AKG: Demand for advice to grow but advisers to exit market
Despite nearly one in five adults saying they need advice post-COVID advisers are braced for firms to shut or be sold and more advisers to retire in the wake of the pandemic, research from AKG has revealed.
In its independent paper Future of Advice – Beneath and Beyond AKG found that more than half (53%) of advisers believe firms will shut as a result of the pandemic while 45% expect more advisers to retire and a third (34%) forecast a rise in the sale of businesses.
The research for the paper, sponsored by Canada Life, Charles Stanley, Fidelity FundsNetwork and Intelliflo, also found that at the same time advisers predict demand for their services is growing with 52% saying they will attract more business from existing clients, while 48% expect more work from new clients.
Research among consumers provides further optimism with nearly one in five adults (17%) – around nine million people – saying they specifically need advice to address financial issues caused by COVID-19.
More than two out of five (44%) are concerned about the financial risks from major shocks such as pandemics.
AKG believes the pandemic is accelerating changes that were already underway as demonstrated by the rise in M&A activity across the sector and the age profile of advisers and calls on the industry to develop a longer-term strategy for increasing the numbers of advisers and clients.
Its paper Future of Advice – Beneath and Beyond outlines the impact on new business from COVID-19 with firms struggling to attract new clients beyond personal referrals while grappling with changes to their service models.
Customers questioned for the study are more than twice as likely to prefer face to face advice – 55% preferred seeing a person to 22% who would prefer to rely on technology. However, advisers are very much embracing technology and see it is a “crucial facilitator” in the long-term future of the market.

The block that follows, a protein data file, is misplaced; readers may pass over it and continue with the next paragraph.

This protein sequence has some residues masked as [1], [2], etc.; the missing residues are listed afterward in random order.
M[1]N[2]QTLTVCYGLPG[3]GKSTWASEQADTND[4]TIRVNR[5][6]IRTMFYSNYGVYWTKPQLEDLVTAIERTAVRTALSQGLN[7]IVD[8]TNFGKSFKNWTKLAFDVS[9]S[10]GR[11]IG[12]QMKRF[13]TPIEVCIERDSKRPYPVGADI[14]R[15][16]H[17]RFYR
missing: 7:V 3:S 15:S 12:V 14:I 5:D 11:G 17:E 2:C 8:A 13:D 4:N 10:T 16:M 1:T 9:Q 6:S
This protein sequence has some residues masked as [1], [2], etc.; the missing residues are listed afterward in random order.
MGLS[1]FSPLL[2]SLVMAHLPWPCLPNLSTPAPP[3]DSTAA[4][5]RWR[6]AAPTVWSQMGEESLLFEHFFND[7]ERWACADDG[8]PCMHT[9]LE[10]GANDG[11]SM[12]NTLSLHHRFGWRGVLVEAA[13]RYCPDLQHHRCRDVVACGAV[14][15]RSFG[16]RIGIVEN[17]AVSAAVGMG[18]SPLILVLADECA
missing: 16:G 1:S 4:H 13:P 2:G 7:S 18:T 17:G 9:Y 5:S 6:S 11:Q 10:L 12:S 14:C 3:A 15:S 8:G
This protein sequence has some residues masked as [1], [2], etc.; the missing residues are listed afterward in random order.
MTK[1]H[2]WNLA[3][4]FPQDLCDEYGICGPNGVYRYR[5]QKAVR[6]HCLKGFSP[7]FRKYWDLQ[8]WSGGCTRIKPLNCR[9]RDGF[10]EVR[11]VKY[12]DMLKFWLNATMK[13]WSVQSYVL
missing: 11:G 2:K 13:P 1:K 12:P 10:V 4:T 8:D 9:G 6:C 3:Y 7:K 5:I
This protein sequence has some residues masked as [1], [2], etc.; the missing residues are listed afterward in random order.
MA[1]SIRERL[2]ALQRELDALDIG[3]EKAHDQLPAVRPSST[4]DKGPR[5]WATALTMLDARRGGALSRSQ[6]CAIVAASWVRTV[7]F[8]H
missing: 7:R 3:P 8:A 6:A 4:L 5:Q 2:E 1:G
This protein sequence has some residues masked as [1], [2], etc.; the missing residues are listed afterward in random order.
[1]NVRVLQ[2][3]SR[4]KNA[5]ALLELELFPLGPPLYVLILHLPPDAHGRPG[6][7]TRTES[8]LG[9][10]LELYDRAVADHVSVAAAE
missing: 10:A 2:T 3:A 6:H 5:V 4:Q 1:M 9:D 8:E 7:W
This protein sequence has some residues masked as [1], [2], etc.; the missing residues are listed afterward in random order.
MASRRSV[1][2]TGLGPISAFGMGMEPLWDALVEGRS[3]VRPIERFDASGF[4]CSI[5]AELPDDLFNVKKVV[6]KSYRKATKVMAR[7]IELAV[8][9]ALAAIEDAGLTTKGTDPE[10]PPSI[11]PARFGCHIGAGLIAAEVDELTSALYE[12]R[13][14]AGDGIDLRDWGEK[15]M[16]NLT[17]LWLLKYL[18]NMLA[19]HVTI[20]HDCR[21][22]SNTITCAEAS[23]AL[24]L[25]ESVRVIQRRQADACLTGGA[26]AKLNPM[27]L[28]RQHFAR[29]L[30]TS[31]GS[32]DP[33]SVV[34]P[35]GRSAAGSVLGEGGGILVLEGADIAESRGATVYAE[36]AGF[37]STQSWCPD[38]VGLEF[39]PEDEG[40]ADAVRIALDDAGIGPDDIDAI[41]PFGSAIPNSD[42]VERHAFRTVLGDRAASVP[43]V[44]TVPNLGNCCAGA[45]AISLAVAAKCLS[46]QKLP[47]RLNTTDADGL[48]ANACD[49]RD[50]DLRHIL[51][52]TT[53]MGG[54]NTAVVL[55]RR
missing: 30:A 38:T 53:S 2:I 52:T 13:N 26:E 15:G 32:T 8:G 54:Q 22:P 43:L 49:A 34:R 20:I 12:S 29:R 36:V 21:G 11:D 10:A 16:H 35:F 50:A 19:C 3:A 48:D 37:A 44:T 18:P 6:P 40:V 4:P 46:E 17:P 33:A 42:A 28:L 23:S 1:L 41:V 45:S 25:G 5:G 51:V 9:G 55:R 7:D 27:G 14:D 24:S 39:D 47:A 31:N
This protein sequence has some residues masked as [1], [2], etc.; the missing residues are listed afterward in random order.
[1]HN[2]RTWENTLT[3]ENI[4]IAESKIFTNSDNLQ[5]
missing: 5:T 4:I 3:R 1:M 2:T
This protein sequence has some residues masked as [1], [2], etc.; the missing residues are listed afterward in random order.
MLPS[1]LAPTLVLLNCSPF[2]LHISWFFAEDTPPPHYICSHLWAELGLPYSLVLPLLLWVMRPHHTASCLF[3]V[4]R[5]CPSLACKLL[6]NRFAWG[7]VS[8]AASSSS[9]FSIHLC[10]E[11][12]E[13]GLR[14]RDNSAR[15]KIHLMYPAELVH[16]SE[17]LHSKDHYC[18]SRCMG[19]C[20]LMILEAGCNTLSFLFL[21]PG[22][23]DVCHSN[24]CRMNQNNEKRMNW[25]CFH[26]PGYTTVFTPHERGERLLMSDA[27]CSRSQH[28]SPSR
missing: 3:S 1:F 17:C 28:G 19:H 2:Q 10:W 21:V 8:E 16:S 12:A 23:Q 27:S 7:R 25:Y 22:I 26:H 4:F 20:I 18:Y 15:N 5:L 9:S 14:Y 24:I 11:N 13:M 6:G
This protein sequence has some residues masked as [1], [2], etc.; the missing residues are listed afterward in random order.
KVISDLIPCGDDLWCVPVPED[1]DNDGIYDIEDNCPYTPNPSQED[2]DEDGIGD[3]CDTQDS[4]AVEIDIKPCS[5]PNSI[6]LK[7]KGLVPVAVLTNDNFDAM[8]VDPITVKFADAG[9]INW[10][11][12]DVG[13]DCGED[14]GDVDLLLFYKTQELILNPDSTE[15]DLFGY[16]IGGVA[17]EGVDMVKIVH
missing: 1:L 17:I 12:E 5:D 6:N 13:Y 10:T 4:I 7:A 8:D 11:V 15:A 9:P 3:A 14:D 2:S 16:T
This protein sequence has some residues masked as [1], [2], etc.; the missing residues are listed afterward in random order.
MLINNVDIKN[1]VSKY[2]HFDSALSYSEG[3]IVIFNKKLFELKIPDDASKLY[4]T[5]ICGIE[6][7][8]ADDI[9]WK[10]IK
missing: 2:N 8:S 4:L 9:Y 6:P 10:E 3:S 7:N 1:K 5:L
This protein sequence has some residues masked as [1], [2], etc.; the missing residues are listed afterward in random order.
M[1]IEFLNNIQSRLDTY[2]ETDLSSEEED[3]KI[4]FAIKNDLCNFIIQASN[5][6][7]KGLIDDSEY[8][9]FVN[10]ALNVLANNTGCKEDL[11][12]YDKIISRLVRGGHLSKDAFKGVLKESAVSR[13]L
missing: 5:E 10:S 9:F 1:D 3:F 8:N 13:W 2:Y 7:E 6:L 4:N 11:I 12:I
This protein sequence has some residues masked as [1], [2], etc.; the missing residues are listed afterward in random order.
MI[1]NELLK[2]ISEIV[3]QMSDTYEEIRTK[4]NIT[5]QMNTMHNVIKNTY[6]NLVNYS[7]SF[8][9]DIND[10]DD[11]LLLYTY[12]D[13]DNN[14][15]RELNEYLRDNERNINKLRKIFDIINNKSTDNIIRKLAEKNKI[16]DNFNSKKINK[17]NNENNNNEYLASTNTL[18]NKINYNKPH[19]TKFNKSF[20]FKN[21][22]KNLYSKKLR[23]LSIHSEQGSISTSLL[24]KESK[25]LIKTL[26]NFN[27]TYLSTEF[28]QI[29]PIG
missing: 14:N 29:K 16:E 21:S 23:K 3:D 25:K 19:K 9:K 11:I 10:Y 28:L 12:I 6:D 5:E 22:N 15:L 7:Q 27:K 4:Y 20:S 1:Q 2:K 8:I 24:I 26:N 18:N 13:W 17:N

AKG’s study found the biggest barrier to consulting an adviser is that many consumers think they don’t need them – 43% of those who haven’t seen an adviser in the past five years believe they have enough knowledge to decide for themselves. Just 27% do not want to pay.
Matt Ward, communications director at AKG, said: “It is difficult for advice firms to think beyond the immediate day-to-day pressures of responding to the massive impact that COVID-19 has had and is having.
“But they need to look to the longer-term and particularly when so many firms are expected to leave the industry at a time when advice is needed so much, and demand is growing.
“Intermediary distribution is the lifeblood of the financial services companies assessed by AKG and so a key part of our work in assessing the operational strength and sustainability of these companies involves close monitoring of the likely future shape of the advice market.
“Through this fresh research and its findings, we wanted to provide a platform for ongoing industry discussion and debate.”
Advisers questioned for the paper stress that they are facing other major issues – their biggest concern is the rising cost of Professional Indemnity Insurance cited by 71% while the other major worries are risk and compliance (51%) and MiFID II/PROD (45%).